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Do Americans plan for the long haul?

Empty bank accounts, high spending suggest no

By Manav Tanneeru
Americans managed to spend more than they earned in 2005, figures show.



Personal finance
Economic Indicators

(CNN) -- The national savings rate for Americans is at its lowest point since the Great Depression, yet 78 million Americans will retire in the next 20 years.

These statistics cast doubt on the ability of Americans to plan for the long term and whether Americans consider long-term planning important, experts say.

The savings rate in 2005 was at minus 0.5 percent, according to a report released by the Commerce Department in January. The rate has been negative for seven consecutive months, according to David Wyss, an economist with Standard and Poor's.

"The decline in savings has been going on for about 15 years, but we've now attained the ultimate [with] the whole country managing to spend more money than we earn," Wyss said. "Last year was one of three times that the savings rate was negative."

The rate was also negative in 1932 and 1933, when Americans were dealing with the repercussions of the Great Depression.

There are some flaws in the way savings are measured, critics say, pointing to the fact that it does not take in to account capital gains, such as a home or a stock portfolio that increased in value.

"[But] this is a long-term trend with a measure we've used consistently throughout the years, and to say that it's a negative number for the first time in the lives of baby boomers and even beyond that, to the lives of seniors, is somewhat alarming," said Peter Rodriguez, an economist at the University of Virginia.

There are several reasons for the decline in savings, experts say. Americans may be feeling richer than they actually are because of a booming housing market and rising stock and asset prices. Meanwhile, low interest and mortgage rates have made it much easier to borrow and extend credit.

The other reason is more generational. The demographic groups that now drive American society are more willing to take risks and are more comfortable with high spending relative to the generations that came of age during the Great Depression and World War II, Rodriguez said.

"Particularly, the baby boom generation has grown up on mostly terrific economic times in historical context and compared to economic histories of other nations in the world except for a period in the late '70s that was full of malaise," he said. "It's been a really nice era of booms much larger than busts, and there is always this sense that good times are around the corner."

In a way, American prosperity has bred an optimism that makes people less inclined to save, believing that the prosperity will never end, Rodriguez said.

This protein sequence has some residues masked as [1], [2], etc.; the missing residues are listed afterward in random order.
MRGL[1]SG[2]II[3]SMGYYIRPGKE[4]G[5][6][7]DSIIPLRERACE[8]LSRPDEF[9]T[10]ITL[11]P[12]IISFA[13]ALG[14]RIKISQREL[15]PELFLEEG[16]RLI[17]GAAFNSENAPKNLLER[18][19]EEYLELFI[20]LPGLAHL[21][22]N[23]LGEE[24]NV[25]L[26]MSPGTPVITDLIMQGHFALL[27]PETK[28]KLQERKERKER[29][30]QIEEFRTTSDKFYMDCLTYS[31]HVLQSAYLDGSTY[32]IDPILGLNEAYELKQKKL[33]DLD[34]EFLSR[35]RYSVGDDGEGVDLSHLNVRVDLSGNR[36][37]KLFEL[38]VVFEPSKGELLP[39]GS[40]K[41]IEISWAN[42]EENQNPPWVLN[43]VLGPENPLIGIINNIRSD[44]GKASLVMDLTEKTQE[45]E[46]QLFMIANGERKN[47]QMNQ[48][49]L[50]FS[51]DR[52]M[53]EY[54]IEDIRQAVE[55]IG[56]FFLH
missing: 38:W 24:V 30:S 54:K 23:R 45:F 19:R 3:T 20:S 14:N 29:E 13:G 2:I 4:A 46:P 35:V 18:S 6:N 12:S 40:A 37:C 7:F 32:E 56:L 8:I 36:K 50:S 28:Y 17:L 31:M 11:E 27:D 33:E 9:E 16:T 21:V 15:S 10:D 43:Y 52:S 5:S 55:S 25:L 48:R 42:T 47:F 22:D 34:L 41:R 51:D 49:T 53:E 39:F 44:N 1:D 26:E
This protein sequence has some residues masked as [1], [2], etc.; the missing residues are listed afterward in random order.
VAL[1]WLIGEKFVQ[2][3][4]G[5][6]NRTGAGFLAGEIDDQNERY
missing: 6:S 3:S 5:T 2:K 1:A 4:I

Finding the 'enthusiasm to save'

George Kinder and Susan Galvan -- founders of the Kinder Institute of Life Planning, a California-based firm that trains financial planners -- believe the decline in savings, and by extension, a lack of long-term planning in American society, is symptomatic of a broader insecurity.

"You have to look at what the source of the problem is," Kinder said. "Why save if there is nothing to save for? What is it that people should be saving for? Traditionally, we've been saving for retirement and that sort of thing, but those are just buzzwords, they don't mean much to people.

"As a consequence, many Americans are skeptical that they are being sold something by financial advisers."

The key is finding the "enthusiasm to save" by focusing on deeper and more meaningful life goals, Kinder said.

"We found that most people do not even talk about their most profoundly important goals, even with their spouses, because they can't see how they would be able to implement them or they're afraid of having them ridiculed, dismissed or discouraged. They keep them kind of buried inside," Galvan said.

The institute's planners try to unlock those answers, Galvan said, by asking their clients three questions:

-- If money was no longer an obstacle, what would they do with their life?

-- If a doctor informs them that they have a terminal illness and have only five to 10 years left to live, what would they do within that time?

-- If the doctor then informs them, they only have 24 hours left to live, what would they regret? What did they miss in life?

Whatever the reason, the lack of savings and long-term planning is troubling at a time when so many Americans will soon retire, Wyss said. Some 78 million Americans will enter retirement during the next 20 years, according to the U.S. Census Bureau.

"A lot of us are approaching retirement and a lot of us are approaching it with much too little saved up," Wyss said. "They're either going to depend on Social Security, which is hardly a good bet given the state of the federal government's finances, or they're going to be taking early retirement at the age of 75."

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